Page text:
Go back to your unzipped EmulationStation folder we downloaded from GitHub, and the “Internal SD Card” folder. Inside, there will be a folder named “Data”, and inside that folder will be the following files:
themes (folder) es_input.cfg es_settings.cfg es_systems.cfg
Head over to the media/data/local/home/.emulationstation folder on your internal SD card, and place the files (and the themes folder) there; you may be prompted to overwrite existing files, go ahead and overwrite them.
Now, open up the “es_systems.cfg” file on your RG350 using a text editor. You will see a series of system file tags associated with various emulators, which will look something like this:
<system> <name>nes</name> <fullname>Nintendo Entertainment System</fullname> <path>/media/sdcard/roms/nes</path> <extension>.zip, .nes</extension> <command>"opkrun" "/media/data/apps/fceux.opk" %ROM%</command> <platform>nes</platform> </system>
Here is what each of these lines of code break out to:
- <name> is the identifier of that system (don’t touch!)
- <fullname> is the pretty name used in menus (don’t touch!)
- <path> is the location of your ROM files
- <extension> are the filetypes that EmulationStation will associate with your ROMs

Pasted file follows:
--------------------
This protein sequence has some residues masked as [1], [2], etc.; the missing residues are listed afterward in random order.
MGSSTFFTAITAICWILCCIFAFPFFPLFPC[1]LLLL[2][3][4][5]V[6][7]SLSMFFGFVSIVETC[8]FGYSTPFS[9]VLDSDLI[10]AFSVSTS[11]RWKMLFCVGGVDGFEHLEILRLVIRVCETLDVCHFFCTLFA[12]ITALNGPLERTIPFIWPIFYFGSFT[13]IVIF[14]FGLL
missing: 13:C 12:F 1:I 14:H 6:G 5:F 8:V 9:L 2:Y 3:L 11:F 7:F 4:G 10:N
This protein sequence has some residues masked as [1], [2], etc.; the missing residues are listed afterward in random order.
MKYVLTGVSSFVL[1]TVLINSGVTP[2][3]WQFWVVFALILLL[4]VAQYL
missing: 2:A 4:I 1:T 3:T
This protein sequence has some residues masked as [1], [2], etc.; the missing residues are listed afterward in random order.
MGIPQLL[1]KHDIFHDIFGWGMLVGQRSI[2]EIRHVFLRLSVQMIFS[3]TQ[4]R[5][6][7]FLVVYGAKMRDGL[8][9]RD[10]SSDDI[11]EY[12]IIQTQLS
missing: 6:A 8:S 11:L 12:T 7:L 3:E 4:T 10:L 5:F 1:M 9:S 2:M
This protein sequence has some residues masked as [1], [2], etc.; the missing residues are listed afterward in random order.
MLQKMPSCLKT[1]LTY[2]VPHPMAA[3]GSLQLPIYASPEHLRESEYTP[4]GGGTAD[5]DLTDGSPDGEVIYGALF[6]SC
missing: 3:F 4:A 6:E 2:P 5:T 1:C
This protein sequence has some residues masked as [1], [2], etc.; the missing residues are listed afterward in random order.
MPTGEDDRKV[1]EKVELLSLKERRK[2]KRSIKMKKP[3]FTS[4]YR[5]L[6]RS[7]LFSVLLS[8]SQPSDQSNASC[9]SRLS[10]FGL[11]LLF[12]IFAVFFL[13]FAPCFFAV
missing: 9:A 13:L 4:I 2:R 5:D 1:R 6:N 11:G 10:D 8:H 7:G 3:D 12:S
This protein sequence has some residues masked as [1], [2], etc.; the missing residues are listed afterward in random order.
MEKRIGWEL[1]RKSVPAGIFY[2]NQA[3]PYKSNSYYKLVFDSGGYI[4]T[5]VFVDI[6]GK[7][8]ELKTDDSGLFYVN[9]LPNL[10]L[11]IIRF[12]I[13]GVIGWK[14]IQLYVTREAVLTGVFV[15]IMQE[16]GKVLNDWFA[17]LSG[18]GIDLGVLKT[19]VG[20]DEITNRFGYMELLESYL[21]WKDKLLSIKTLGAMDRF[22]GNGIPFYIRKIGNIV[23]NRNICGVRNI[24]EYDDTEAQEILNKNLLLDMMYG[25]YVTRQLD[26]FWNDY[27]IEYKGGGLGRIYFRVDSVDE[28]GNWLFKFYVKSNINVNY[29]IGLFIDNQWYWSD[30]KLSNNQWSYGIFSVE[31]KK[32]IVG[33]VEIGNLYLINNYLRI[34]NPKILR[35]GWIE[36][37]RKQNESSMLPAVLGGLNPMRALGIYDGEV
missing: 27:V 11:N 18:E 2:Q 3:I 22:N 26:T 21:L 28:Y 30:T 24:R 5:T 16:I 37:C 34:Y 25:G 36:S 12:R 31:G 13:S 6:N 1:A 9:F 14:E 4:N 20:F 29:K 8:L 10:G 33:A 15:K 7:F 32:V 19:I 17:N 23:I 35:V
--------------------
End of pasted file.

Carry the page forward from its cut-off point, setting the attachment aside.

- <command> points to the emulator to run your ROMs
- <platform> is the accepted platform name for the system (don’t touch!)
So you now want to go in and adjust the <path>, <extension>, and <command> lines to match the ROMs directory, file extension, and appropriate emulator for each system. For example, here is my configuration for NES games:
<system> <name>nes</name> <fullname>Nintendo Entertainment System</fullname> <path>/media/RG350/ROMS/NES</path> <extension>.nes</extension> <command>"opkrun" "/media/data/apps/FCEUX_2019-11-15.opk" %ROM%</command> <platform>nes</platform> </system>
This code above indicates that the name of my external SD card is “RG350”, and that my ROMs folder is named “ROMS”, and my NES folder is named “NES”. It also tells the system to only look for .nes files for my ROMs, and to use the emulator named “FCEUX_2019-11-15.opk” to run these games.
So now just go through and do that for all the systems you want to show up on the menus. It’s a little tedious but you only have to do it once (and be sure to update this file every time you start using a new emulator).